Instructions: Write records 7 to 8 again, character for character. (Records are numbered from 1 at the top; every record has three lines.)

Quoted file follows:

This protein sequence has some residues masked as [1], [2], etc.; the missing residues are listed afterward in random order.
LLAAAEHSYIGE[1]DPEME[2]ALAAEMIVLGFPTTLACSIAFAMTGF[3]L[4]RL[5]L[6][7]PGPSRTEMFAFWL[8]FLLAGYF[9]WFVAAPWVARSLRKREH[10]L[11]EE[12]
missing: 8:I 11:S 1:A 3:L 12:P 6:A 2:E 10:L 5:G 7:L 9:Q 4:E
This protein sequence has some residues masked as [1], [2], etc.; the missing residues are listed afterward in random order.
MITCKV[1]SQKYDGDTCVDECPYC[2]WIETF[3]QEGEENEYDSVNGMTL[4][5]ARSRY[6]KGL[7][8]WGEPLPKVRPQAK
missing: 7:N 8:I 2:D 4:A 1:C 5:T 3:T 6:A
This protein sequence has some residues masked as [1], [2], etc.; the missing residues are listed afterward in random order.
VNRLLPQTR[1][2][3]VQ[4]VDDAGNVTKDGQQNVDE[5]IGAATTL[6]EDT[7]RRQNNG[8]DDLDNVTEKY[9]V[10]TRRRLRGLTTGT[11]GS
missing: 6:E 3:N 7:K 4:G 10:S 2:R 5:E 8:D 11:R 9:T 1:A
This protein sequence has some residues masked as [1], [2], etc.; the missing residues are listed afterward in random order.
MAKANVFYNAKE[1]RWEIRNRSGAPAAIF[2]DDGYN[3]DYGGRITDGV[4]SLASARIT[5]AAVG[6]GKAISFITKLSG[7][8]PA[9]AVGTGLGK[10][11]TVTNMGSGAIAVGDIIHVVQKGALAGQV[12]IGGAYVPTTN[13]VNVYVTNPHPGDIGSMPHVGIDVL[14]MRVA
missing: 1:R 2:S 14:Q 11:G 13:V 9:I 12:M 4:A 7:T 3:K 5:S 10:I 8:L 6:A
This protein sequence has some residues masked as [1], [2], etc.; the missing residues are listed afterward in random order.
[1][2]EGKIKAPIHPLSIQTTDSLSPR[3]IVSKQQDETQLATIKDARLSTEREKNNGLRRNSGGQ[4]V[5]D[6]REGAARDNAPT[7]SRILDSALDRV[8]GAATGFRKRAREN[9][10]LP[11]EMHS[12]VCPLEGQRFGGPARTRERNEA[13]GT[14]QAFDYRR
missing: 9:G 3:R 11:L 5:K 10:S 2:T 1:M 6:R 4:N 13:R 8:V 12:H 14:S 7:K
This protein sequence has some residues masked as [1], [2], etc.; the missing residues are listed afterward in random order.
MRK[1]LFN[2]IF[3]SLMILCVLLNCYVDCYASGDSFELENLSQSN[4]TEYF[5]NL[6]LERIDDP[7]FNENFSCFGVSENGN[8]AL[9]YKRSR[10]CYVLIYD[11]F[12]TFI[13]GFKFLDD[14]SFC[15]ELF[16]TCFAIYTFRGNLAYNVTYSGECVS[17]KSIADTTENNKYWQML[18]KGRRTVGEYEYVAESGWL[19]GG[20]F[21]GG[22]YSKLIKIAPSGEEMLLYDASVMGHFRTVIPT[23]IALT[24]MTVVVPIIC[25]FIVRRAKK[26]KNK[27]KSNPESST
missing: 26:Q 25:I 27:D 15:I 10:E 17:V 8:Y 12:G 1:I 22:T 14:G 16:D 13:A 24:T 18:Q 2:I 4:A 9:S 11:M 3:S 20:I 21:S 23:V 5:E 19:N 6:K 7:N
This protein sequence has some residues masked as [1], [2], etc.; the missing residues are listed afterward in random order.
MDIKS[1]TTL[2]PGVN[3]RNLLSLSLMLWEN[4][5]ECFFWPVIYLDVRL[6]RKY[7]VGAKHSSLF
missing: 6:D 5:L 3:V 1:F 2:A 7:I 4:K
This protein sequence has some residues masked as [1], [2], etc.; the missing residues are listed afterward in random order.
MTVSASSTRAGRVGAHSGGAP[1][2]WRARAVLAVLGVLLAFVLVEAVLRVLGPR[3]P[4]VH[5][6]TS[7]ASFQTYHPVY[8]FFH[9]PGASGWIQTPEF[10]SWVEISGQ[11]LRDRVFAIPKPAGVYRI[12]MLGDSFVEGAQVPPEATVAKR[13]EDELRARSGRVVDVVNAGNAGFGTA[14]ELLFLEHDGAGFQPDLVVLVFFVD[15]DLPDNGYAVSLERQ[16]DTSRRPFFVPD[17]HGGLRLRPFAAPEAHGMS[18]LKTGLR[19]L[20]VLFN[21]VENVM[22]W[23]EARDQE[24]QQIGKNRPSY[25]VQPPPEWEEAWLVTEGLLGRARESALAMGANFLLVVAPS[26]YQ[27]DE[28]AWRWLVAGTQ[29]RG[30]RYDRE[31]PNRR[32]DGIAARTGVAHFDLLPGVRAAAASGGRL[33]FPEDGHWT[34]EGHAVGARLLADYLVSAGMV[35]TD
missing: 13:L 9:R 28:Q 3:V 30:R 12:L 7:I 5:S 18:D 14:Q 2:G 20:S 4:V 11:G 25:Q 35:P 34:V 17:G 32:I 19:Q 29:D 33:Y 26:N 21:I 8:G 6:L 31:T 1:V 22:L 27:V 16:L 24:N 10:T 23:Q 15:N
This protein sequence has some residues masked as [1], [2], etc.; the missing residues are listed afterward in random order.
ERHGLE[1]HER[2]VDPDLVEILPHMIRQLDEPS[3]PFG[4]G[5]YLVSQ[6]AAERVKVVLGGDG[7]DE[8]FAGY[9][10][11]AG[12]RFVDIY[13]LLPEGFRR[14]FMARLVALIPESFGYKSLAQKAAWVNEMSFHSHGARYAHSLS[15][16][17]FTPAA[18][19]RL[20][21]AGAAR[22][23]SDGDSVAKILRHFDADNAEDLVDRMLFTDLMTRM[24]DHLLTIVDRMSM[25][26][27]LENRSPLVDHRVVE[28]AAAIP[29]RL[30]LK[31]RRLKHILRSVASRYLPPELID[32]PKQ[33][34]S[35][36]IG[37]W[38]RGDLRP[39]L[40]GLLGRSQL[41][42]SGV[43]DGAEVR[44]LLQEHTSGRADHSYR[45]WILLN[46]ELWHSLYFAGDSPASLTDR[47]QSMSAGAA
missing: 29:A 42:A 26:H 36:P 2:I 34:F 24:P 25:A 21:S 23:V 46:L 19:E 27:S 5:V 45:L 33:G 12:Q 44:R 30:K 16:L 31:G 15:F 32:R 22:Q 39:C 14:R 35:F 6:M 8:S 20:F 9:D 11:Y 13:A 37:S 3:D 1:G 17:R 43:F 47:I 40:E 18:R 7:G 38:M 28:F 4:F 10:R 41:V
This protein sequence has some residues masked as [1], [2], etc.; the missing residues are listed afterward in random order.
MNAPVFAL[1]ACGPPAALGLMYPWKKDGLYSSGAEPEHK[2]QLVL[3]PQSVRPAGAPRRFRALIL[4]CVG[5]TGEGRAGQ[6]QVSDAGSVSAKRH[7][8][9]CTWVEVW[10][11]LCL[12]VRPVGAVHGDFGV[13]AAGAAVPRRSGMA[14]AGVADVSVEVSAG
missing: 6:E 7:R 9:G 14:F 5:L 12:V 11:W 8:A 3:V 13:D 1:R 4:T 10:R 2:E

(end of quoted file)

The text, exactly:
This protein sequence has some residues masked as [1], [2], etc.; the missing residues are listed afterward in random order.
MDIKS[1]TTL[2]PGVN[3]RNLLSLSLMLWEN[4][5]ECFFWPVIYLDVRL[6]RKY[7]VGAKHSSLF
missing: 6:D 5:L 3:V 1:F 2:A 7:I 4:K
This protein sequence has some residues masked as [1], [2], etc.; the missing residues are listed afterward in random order.
MTVSASSTRAGRVGAHSGGAP[1][2]WRARAVLAVLGVLLAFVLVEAVLRVLGPR[3]P[4]VH[5][6]TS[7]ASFQTYHPVY[8]FFH[9]PGASGWIQTPEF[10]SWVEISGQ[11]LRDRVFAIPKPAGVYRI[12]MLGDSFVEGAQVPPEATVAKR[13]EDELRARSGRVVDVVNAGNAGFGTA[14]ELLFLEHDGAGFQPDLVVLVFFVD[15]DLPDNGYAVSLERQ[16]DTSRRPFFVPD[17]HGGLRLRPFAAPEAHGMS[18]LKTGLR[19]L[20]VLFN[21]VENVM[22]W[23]EARDQE[24]QQIGKNRPSY[25]VQPPPEWEEAWLVTEGLLGRARESALAMGANFLLVVAPS[26]YQ[27]DE[28]AWRWLVAGTQ[29]RG[30]RYDRE[31]PNRR[32]DGIAARTGVAHFDLLPGVRAAAASGGRL[33]FPEDGHWT[34]EGHAVGARLLADYLVSAGMV[35]TD
missing: 13:L 9:R 28:Q 3:V 30:R 12:L 7:I 5:S 18:D 14:Q 2:G 20:S 4:V 11:G 25:Q 35:P 34:V 17:G 32:I 19:Q 29:D 33:Y 26:N 21:I 8:G 6:L 31:T 1:V 22:L 27:V 16:L 24:N 10:T 23:Q 15:N